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though these be groundless, false or fraudulent. In the instant case, there is no question that the claim is founded upon a matter which came within the provision excluding the duty of appellee to defend. As we declared in Wilson v. Maryland Casualty Company, 377 Pa. 588, 591, 105 A.2d 004, if this contention were to be upheld "the Company would be obliged to defend any and every action brought against its insured, no matter what its nature, if informed by the insured that the claim was false (groundless) or if it was in fact false (groundless), even though liability in respect to it was not insured by the terms of the policy. It is obvious that the Company's obligation was not to defend all suits and claims whatsoever merely because they were groundless, but to defend all suits and claims covered by the policy whether or not they were groundless. In other words, a cause of action was not insured because of its being false, but was insured if covered by the policy, whether or not it was false. The question is not as to the truth or falsity of a claim, but whether it is covered by the policy; if it is, the Company must defend it; if it is not, its truth or falsity is wholly immaterial." Neither the logic nor the correctness of this conclusion can be questioned.
Appellants further complain that because the copy of the amended complaint, filed against them by the United States, did not contain a copy of the second contract, no judgment could be entered on these pleadings. But, in the instant proceeding, it was acknowledged that said contract did so exist and the terms above set forth were therein contained. Nor is there any question that the original copy of the complaint filed by the United States did contain as an exhibit a copy of that contract. All matters were before the court below; and it must also be declared that all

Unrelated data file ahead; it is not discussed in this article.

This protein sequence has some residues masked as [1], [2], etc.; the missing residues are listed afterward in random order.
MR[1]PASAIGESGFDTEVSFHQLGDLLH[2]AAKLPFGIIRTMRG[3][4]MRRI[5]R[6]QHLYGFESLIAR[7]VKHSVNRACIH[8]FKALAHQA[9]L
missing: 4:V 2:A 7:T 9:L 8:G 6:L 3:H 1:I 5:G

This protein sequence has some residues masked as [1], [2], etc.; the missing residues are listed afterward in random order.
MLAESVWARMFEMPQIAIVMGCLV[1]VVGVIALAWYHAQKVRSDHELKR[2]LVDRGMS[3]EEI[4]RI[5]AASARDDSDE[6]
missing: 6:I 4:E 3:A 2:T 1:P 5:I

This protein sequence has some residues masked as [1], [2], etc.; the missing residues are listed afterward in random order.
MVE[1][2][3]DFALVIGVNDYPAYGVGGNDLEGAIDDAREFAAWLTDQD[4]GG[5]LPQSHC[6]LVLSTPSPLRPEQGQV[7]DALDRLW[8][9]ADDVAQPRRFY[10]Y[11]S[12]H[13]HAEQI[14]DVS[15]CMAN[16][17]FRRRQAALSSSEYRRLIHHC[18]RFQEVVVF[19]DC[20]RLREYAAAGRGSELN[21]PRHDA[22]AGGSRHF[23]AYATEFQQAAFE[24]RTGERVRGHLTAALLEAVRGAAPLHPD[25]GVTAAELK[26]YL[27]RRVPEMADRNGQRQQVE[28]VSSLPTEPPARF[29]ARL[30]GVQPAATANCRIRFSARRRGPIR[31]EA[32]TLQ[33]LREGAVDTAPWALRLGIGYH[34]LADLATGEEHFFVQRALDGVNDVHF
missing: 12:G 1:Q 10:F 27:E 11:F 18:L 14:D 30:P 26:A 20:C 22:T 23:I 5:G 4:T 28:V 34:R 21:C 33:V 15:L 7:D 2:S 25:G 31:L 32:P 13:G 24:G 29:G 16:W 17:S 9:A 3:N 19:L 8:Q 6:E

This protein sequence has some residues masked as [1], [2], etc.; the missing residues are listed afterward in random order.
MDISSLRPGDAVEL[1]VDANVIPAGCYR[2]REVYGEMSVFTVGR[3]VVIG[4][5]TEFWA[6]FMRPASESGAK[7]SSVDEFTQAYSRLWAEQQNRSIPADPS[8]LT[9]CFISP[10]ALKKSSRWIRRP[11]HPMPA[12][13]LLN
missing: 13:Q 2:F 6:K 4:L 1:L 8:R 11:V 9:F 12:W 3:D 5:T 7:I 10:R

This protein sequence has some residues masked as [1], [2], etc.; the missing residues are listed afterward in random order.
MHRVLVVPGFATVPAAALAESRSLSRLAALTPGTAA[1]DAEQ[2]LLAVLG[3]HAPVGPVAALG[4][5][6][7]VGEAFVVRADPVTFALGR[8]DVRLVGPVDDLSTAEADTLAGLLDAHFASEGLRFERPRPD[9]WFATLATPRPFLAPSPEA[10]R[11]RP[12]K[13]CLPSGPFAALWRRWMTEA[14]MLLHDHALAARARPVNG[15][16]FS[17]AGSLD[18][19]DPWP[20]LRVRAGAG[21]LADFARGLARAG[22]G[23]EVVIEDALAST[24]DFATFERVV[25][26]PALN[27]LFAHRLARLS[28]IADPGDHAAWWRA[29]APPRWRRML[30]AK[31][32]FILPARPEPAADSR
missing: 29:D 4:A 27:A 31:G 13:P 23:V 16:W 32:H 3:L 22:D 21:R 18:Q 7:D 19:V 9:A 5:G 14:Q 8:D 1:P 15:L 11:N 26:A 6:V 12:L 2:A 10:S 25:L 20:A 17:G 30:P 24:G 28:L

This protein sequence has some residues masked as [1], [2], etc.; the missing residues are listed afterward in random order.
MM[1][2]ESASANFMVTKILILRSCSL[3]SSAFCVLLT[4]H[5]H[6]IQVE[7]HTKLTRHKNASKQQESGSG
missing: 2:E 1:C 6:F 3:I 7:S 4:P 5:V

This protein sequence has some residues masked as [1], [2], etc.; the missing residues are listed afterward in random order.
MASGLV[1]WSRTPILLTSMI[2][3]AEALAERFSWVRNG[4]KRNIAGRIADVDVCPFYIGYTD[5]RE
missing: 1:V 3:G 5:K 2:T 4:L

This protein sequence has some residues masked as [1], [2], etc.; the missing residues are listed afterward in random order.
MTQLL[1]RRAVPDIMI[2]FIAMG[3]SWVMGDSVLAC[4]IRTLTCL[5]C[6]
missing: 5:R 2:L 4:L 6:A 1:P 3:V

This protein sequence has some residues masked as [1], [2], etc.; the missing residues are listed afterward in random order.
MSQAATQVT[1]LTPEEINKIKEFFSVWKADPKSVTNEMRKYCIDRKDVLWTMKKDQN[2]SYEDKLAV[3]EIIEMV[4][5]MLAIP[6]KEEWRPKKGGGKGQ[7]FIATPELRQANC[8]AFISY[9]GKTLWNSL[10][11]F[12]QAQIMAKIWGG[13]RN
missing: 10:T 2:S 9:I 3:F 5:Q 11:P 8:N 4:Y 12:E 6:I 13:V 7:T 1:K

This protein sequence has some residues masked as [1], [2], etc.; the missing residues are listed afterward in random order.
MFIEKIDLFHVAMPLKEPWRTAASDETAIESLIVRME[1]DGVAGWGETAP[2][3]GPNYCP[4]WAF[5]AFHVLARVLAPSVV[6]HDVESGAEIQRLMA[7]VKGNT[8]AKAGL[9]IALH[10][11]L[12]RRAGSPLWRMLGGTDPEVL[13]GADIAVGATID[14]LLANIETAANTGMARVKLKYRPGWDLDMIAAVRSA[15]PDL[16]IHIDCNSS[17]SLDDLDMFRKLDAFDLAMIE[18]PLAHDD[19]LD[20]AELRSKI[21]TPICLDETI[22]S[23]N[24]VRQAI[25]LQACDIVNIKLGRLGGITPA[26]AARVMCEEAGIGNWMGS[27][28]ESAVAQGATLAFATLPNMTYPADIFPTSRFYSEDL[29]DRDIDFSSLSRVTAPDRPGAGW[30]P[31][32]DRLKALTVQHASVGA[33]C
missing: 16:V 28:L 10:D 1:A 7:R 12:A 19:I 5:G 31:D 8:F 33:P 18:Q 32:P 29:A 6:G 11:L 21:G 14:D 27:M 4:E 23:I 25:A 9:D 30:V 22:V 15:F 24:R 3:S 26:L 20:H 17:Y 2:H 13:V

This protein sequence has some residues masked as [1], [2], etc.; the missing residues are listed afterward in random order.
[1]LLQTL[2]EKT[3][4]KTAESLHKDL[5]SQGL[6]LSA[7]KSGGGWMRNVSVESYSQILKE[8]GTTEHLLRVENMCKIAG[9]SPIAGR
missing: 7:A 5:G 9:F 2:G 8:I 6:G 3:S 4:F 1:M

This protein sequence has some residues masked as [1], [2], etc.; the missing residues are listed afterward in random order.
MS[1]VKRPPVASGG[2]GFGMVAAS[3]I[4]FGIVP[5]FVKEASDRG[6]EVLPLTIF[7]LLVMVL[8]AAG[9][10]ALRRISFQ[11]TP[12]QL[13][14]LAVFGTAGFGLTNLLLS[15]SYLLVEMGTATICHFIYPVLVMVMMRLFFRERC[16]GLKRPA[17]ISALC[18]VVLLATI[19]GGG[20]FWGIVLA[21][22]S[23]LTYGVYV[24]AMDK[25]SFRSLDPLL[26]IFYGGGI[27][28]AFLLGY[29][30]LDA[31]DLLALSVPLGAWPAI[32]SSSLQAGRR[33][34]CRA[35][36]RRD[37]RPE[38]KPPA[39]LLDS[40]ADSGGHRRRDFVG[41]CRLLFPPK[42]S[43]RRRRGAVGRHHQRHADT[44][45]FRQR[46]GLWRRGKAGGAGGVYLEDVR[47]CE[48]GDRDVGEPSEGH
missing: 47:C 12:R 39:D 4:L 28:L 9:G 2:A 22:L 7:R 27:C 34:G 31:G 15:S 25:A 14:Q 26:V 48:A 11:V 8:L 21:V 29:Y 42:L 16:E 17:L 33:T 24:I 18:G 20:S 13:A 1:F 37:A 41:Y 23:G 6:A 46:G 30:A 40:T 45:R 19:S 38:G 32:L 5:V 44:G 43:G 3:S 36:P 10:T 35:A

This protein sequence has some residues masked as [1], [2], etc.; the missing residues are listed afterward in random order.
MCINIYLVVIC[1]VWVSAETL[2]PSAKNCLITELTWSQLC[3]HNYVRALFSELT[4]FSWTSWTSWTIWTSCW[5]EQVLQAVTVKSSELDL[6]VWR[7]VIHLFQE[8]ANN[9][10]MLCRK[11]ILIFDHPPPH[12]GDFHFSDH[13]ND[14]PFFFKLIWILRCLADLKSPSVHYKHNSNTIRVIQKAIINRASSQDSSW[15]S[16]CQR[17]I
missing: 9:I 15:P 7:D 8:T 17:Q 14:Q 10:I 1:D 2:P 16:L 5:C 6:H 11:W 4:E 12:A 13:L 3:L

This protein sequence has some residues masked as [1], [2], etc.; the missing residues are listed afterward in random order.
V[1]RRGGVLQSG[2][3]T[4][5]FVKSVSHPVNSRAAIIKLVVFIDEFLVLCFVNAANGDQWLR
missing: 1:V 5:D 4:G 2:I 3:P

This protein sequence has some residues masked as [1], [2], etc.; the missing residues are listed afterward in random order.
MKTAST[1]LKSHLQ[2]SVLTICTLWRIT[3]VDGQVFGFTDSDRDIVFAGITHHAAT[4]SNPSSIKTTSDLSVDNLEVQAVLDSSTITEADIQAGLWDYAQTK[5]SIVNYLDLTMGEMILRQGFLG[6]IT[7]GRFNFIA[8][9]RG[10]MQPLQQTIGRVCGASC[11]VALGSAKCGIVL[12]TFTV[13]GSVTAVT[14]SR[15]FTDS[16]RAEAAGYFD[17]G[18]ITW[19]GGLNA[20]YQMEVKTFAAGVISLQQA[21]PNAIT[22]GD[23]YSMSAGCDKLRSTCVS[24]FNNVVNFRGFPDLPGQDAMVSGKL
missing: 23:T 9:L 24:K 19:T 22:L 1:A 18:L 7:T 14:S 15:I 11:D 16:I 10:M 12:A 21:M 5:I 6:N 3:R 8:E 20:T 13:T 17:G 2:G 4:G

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matters were before the appellee at the time that it denied duty to defend the action filed by the United States. Nor would it serve any purpose to send the matter back to the court below, since the ultimate conclusion would necessarily be the same. Under all of the circumstances, the court below had before it, in the form of pleadings, all matters upon which the determination could be made; and its conclusion is inescapable. Thus, there was nothing remaining to be submitted to a jury for determination.